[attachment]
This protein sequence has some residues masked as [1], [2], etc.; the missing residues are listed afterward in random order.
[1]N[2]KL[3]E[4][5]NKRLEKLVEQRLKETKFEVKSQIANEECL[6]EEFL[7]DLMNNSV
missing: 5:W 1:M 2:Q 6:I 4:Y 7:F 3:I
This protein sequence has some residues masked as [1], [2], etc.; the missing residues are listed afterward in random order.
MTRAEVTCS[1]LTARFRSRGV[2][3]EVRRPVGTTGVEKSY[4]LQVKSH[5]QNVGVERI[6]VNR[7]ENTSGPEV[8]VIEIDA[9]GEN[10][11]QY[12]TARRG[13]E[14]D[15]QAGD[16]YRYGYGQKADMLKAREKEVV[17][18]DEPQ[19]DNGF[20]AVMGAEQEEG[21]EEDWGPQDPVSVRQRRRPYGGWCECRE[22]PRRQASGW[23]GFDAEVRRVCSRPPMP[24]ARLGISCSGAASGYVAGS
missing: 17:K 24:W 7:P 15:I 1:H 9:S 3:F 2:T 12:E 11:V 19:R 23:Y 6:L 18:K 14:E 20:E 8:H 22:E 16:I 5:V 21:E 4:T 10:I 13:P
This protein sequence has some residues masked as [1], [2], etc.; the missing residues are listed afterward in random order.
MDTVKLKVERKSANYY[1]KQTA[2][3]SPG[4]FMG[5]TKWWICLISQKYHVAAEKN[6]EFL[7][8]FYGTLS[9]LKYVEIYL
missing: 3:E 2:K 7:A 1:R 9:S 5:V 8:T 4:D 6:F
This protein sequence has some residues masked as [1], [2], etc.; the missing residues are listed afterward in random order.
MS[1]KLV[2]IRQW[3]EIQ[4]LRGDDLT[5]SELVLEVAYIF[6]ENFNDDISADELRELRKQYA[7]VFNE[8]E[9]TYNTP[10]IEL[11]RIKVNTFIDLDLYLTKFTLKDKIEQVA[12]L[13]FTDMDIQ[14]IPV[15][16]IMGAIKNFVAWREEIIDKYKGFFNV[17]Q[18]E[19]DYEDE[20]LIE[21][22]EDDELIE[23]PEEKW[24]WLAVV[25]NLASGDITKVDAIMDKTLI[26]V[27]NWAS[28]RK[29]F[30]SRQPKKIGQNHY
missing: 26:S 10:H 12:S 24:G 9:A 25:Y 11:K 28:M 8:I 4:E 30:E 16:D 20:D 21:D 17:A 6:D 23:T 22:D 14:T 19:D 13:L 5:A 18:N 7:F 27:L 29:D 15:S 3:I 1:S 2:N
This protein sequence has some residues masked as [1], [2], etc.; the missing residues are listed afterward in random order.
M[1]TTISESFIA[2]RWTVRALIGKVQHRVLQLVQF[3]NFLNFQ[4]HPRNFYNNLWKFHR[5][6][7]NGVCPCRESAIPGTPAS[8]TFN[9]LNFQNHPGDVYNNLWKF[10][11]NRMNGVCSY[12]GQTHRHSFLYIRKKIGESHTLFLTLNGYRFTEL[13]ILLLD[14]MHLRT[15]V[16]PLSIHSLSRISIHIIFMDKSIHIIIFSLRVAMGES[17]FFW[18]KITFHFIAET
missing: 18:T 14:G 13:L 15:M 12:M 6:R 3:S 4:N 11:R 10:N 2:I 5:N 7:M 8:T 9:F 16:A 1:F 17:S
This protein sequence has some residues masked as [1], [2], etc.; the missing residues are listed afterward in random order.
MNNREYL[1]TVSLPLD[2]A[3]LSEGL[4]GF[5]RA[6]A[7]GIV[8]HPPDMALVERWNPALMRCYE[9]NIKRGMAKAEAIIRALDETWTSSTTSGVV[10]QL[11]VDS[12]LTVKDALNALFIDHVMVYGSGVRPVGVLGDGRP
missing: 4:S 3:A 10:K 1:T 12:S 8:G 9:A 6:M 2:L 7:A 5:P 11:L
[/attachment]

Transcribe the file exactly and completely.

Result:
This protein sequence has some residues masked as [1], [2], etc.; the missing residues are listed afterward in random order.
[1]N[2]KL[3]E[4][5]NKRLEKLVEQRLKETKFEVKSQIANEECL[6]EEFL[7]DLMNNSV
missing: 5:W 1:M 2:Q 6:I 4:Y 7:F 3:I
This protein sequence has some residues masked as [1], [2], etc.; the missing residues are listed afterward in random order.
MTRAEVTCS[1]LTARFRSRGV[2][3]EVRRPVGTTGVEKSY[4]LQVKSH[5]QNVGVERI[6]VNR[7]ENTSGPEV[8]VIEIDA[9]GEN[10][11]QY[12]TARRG[13]E[14]D[15]QAGD[16]YRYGYGQKADMLKAREKEVV[17][18]DEPQ[19]DNGF[20]AVMGAEQEEG[21]EEDWGPQDPVSVRQRRRPYGGWCECRE[22]PRRQASGW[23]GFDAEVRRVCSRPPMP[24]ARLGISCSGAASGYVAGS
missing: 17:K 24:W 7:P 15:I 1:H 9:S 3:F 2:T 12:E 11:V 19:R 23:Y 6:L 18:K 14:E 20:E 8:H 22:E 16:I 5:V 21:E 4:T 10:I 13:P
This protein sequence has some residues masked as [1], [2], etc.; the missing residues are listed afterward in random order.
MDTVKLKVERKSANYY[1]KQTA[2][3]SPG[4]FMG[5]TKWWICLISQKYHVAAEKN[6]EFL[7][8]FYGTLS[9]LKYVEIYL
missing: 3:E 2:K 7:A 1:R 9:S 5:V 8:T 4:D 6:F
This protein sequence has some residues masked as [1], [2], etc.; the missing residues are listed afterward in random order.
MS[1]KLV[2]IRQW[3]EIQ[4]LRGDDLT[5]SELVLEVAYIF[6]ENFNDDISADELRELRKQYA[7]VFNE[8]E[9]TYNTP[10]IEL[11]RIKVNTFIDLDLYLTKFTLKDKIEQVA[12]L[13]FTDMDIQ[14]IPV[15][16]IMGAIKNFVAWREEIIDKYKGFFNV[17]Q[18]E[19]DYEDE[20]LIE[21][22]EDDELIE[23]PEEKW[24]WLAVV[25]NLASGDITKVDAIMDKTLI[26]V[27]NWAS[28]RK[29]F[30]SRQPKKIGQNHY
missing: 26:S 10:H 12:S 24:G 9:A 25:Y 11:K 28:M 8:I 4:E 30:E 16:D 20:D 21:D 17:A 6:D 23:T 22:D 14:T 19:D 13:L 5:A 18:N 7:F 27:L 29:D 15:S 3:I 1:S 2:N
This protein sequence has some residues masked as [1], [2], etc.; the missing residues are listed afterward in random order.
M[1]TTISESFIA[2]RWTVRALIGKVQHRVLQLVQF[3]NFLNFQ[4]HPRNFYNNLWKFHR[5][6][7]NGVCPCRESAIPGTPAS[8]TFN[9]LNFQNHPGDVYNNLWKF[10][11]NRMNGVCSY[12]GQTHRHSFLYIRKKIGESHTLFLTLNGYRFTEL[13]ILLLD[14]MHLRT[15]V[16]PLSIHSLSRISIHIIFMDKSIHIIIFSLRVAMGES[17]FFW[18]KITFHFIAET
missing: 18:T 14:G 13:L 15:M 12:M 6:R 3:S 4:N 11:R 10:N 2:I 5:N 7:M 8:T 9:F 16:A 1:F 17:S
This protein sequence has some residues masked as [1], [2], etc.; the missing residues are listed afterward in random order.
MNNREYL[1]TVSLPLD[2]A[3]LSEGL[4]GF[5]RA[6]A[7]GIV[8]HPPDMALVERWNPALMRCYE[9]NIKRGMAKAEAIIRALDETWTSSTTSGVV[10]QL[11]VDS[12]LTVKDALNALFIDHVMVYGSGVRPVGVLGDGRP
missing: 4:S 3:A 10:K 1:T 12:S 8:G 9:A 6:M 2:L 7:A 5:P 11:L